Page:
The Fiduciary Executive: Sessions and Trump cannot fire Mueller

Here’s the second installment in my series with my friend and colleague Ethan Leib on the fiduciary limits on the executive branch, in Slate this week. Sessions should not be able to fire McCabe, and nor should he or Trump be able to fire Mueller, because of the fiduciary obligation under the Constitution and their oath of office to “faithfully execute” the law.

Here’s the legal procedural pay-off:

“American courts have given the language of “faithful execution” in the context of public officials enforceable meaning in past precedents, binding public officials to good faith and loyalty. For example, one case in federal court has held poultry inspectors at the Department of Agriculture to have enforceable public fiduciary obligations to the United States; another has held a former CIA agent to a fiduciary duty of confidentiality. It could be possible for Mueller to seek an injunction from a federal court based on these arguments to block his firing from any official acting for self-protection against the public interest.”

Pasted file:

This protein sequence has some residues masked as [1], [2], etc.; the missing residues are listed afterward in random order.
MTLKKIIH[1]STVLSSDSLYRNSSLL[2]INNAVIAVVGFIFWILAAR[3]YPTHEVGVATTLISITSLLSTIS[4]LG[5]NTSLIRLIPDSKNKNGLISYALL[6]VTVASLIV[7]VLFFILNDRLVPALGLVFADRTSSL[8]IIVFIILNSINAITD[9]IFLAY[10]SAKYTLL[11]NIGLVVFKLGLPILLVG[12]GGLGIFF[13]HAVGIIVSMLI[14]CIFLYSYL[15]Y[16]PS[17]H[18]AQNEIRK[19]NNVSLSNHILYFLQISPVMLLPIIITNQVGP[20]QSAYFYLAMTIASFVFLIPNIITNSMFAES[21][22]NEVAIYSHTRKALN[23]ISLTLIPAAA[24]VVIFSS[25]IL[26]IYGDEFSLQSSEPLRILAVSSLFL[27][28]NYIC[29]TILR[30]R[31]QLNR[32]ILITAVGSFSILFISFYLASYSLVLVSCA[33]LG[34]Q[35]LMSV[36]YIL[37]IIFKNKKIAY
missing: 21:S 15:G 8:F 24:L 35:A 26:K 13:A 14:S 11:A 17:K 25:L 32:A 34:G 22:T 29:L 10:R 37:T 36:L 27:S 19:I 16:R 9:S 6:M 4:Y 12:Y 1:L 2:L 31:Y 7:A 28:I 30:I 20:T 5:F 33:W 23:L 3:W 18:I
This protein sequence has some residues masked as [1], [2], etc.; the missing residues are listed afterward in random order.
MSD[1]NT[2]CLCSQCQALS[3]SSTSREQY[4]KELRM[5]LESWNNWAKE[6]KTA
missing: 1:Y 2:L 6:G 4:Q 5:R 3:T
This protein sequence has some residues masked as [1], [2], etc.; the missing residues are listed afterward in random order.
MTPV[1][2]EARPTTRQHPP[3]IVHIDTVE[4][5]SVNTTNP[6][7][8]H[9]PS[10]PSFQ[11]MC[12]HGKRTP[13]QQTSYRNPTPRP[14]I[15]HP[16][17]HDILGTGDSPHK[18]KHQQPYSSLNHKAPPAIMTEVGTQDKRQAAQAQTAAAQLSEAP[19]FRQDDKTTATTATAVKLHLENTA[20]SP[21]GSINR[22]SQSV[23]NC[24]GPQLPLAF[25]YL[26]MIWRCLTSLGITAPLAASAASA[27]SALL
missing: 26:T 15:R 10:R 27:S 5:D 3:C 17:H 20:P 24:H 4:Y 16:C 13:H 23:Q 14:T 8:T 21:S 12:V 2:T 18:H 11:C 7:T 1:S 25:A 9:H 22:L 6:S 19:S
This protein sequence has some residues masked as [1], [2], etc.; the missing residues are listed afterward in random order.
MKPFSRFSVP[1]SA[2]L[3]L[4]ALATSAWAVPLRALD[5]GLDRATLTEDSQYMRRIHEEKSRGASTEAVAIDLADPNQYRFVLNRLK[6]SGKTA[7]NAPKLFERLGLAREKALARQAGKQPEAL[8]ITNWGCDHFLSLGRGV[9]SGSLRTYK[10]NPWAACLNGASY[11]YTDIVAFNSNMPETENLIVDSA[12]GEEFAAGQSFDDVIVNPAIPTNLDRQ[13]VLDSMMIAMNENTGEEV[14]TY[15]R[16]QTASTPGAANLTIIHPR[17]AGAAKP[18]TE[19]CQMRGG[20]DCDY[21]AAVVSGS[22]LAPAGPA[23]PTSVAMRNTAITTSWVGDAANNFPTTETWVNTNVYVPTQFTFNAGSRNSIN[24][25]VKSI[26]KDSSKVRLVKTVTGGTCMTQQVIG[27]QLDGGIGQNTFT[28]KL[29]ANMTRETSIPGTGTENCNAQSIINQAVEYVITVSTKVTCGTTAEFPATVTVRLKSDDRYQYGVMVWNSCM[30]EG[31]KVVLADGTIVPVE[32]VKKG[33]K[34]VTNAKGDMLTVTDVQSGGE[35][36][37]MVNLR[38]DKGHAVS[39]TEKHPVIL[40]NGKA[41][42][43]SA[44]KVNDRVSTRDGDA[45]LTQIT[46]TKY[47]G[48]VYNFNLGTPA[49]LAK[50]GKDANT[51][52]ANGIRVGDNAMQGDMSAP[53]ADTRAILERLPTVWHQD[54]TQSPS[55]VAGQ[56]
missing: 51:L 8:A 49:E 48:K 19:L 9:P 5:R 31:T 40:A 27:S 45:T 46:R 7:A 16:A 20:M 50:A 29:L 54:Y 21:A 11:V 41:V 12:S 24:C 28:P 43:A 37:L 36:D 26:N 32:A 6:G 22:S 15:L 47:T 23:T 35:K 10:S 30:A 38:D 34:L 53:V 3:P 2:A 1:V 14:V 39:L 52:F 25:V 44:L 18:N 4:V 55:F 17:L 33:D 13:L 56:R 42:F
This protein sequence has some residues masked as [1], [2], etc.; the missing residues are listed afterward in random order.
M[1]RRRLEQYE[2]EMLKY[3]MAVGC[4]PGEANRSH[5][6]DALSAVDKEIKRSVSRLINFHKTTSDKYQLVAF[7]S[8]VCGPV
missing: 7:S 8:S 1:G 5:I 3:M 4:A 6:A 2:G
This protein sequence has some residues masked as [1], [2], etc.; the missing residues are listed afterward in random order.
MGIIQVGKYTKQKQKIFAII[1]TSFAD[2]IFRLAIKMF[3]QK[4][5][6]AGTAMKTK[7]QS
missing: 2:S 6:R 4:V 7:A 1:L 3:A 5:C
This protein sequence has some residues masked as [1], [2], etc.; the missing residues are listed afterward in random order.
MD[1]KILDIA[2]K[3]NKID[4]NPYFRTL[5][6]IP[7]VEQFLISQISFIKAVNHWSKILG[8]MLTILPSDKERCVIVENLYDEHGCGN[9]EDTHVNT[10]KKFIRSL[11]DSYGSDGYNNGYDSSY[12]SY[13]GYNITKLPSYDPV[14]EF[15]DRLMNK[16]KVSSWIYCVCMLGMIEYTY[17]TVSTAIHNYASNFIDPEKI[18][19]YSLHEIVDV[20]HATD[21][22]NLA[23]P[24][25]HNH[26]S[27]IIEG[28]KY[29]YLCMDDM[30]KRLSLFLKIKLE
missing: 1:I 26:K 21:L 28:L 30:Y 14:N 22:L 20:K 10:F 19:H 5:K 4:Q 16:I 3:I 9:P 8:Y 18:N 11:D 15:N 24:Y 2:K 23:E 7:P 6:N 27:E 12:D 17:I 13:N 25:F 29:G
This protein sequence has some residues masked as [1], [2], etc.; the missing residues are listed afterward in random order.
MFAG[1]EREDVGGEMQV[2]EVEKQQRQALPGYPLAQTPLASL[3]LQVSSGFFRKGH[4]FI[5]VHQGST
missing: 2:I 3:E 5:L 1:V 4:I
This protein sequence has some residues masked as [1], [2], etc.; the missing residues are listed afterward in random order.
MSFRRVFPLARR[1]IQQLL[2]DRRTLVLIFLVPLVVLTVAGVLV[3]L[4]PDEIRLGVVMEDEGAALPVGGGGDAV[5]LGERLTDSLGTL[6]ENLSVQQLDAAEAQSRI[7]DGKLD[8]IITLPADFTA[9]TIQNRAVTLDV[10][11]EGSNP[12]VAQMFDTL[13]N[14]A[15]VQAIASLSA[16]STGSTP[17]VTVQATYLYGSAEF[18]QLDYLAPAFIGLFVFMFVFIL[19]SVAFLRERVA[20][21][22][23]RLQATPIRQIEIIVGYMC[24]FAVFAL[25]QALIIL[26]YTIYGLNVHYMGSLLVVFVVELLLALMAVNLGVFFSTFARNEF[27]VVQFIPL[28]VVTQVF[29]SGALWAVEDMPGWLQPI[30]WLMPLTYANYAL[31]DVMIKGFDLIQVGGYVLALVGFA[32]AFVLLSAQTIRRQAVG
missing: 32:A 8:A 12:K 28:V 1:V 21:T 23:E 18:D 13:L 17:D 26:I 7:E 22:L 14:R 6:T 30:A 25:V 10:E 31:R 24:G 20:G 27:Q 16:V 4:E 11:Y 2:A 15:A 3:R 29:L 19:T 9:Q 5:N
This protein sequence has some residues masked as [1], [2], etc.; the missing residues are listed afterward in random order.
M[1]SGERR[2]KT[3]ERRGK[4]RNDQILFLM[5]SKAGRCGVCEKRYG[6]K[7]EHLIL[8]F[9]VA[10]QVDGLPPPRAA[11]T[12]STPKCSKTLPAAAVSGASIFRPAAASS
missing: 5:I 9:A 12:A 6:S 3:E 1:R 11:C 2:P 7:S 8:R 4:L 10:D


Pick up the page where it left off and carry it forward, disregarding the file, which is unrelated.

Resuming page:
Author: Jed Shugerman

Legal historian at Fordham Law School, teaching Torts, Administrative Law, and Constitutional History. JD/PhD in History, Yale. Red Sox and Celtics fan, youth soccer coach. Author of "The People's Courts: Pursuing Judicial Independence in America" (2012) on the rise of judicial elections in America. I filed an amicus brief in the Emoluments litigation against Trump along with a great team of historians. I'm working on "The Rise of the Prosecutor Politicians," a history of prosecutors and political ambition (a cause of mass incarceration), and "The Imaginary Unitary Executive," on the myths and history of presidential power in America.

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